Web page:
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Sunday, March 16, 2014

#280 Lattice strain

Among less than fully versed "semiconductorers" there seems to be a bit of a confusion regarding the purpose of introducing strain in the crystallographic structure in the channel of the MOSFET (being part of the CMOS cell in high end logic ICs). Well, it's all physics. In the strained lattice, effective mass of an electron is smaller than in a relaxed lattice (again, check your physics). Smaller effective mass means higher mobility of electron which means electrons in the strained channel can move from the source to the drain of the transistor faster, i.e. you get faster operating transistor.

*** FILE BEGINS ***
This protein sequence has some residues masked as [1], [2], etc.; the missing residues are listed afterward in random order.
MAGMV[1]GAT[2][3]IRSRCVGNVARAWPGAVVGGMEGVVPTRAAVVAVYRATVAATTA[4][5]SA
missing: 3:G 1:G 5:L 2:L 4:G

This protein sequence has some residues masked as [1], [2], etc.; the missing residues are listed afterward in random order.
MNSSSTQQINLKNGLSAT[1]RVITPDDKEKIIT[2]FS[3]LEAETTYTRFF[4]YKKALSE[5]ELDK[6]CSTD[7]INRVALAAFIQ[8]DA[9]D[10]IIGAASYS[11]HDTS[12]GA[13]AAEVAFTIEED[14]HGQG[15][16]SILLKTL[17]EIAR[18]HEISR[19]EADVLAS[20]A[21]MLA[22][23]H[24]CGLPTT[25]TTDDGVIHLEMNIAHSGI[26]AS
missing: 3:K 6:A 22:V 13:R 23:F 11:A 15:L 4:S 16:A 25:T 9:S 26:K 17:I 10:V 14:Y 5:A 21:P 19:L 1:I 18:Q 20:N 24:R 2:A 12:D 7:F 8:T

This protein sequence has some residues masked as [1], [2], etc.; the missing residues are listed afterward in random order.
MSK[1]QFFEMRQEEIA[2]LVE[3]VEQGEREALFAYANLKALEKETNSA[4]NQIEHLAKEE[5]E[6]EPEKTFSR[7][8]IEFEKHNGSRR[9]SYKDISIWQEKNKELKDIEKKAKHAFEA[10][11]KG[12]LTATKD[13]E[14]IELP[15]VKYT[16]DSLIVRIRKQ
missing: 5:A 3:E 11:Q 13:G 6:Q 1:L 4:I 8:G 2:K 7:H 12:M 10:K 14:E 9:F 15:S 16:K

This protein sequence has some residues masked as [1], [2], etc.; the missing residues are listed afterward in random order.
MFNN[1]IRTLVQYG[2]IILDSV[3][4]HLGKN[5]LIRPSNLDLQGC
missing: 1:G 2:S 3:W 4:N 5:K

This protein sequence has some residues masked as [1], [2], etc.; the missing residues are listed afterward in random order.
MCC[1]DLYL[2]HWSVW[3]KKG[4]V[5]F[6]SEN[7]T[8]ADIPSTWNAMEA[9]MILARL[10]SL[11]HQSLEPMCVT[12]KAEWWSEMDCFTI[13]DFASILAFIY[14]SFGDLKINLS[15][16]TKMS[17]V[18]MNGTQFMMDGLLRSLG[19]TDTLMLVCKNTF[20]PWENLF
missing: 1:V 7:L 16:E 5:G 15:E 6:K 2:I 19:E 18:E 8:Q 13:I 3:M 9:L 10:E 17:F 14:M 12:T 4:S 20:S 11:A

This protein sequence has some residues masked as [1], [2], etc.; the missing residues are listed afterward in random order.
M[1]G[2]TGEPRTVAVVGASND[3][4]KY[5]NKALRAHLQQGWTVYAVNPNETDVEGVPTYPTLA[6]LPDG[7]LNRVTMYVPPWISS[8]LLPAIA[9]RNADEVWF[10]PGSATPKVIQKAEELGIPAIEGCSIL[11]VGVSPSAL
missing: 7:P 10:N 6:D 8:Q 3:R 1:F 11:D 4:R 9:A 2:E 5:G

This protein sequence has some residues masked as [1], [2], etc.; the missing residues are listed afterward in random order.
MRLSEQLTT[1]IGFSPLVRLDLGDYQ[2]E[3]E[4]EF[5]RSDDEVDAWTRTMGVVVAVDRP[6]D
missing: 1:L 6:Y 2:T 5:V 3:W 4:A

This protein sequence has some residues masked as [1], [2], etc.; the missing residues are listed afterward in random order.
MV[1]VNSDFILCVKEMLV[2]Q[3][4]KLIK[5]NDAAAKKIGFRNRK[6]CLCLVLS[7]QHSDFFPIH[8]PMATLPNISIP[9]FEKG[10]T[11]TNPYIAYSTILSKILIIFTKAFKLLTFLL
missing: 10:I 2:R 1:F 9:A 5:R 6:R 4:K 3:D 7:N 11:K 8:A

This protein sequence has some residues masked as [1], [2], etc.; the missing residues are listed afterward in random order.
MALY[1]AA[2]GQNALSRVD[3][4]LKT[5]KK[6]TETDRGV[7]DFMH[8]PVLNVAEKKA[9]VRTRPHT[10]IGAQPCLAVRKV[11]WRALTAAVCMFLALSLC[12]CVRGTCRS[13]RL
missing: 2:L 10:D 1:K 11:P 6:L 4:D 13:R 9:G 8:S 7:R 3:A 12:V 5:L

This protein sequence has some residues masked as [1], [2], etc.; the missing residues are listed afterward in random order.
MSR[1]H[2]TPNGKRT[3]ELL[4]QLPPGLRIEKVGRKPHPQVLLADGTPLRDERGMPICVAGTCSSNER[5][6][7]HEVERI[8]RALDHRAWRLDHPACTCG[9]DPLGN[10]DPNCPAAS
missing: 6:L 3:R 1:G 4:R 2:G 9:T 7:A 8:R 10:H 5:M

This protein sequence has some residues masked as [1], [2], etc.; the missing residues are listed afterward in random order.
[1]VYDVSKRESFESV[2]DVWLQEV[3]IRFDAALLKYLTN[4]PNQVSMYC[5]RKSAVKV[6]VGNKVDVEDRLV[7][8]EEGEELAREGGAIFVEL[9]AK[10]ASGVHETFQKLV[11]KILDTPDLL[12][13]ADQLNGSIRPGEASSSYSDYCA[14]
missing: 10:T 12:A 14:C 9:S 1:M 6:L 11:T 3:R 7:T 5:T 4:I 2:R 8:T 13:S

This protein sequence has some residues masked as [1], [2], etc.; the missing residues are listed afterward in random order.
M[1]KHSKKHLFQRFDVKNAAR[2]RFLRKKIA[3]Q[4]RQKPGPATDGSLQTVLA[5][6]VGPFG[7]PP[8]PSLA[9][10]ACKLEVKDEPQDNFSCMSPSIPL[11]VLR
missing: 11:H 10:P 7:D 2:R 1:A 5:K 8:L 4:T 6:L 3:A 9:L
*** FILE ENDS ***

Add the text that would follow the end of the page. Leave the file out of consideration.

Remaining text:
In other words, to shorten transition time between points A and B (gate length) you can shorten the distance (which requires major improvements in the resolution of pattern definition technology which is synonymous with major changes in photolithography technology) or make carriers move faster. Strain in the crystal lattice of the channel of the transistor accomplishes the latter.

Posted by Jerzy Ruzyllo at 08:25 PM | Semiconductors | Link is the personal blog of Jerzy Ruzyllo. With over 35 years of experience in academic research and teaching in the area of semiconductor engineering (currently holding position of a Distinguished Professor of Electrical Engineering and Professor of Materials Science and Engineering at Penn State University), he has a unique perspective on the developments in this progress driving technical domain and enjoys blogging about it.

With over 2000 terms defined and explained, Semiconductor Glossary is the most complete reference in the field of semiconductors on the market today.

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